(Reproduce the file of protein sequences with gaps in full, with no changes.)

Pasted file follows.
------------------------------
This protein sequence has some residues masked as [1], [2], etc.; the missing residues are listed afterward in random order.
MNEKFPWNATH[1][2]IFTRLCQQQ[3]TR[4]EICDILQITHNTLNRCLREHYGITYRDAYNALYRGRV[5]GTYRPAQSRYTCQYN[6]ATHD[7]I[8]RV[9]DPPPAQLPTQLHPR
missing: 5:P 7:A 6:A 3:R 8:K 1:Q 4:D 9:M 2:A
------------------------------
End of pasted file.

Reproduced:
This protein sequence has some residues masked as [1], [2], etc.; the missing residues are listed afterward in random order.
MNEKFPWNATH[1][2]IFTRLCQQQ[3]TR[4]EICDILQITHNTLNRCLREHYGITYRDAYNALYRGRV[5]GTYRPAQSRYTCQYN[6]ATHD[7]I[8]RV[9]DPPPAQLPTQLHPR
missing: 5:P 7:A 6:A 3:R 8:K 1:Q 4:D 9:M 2:A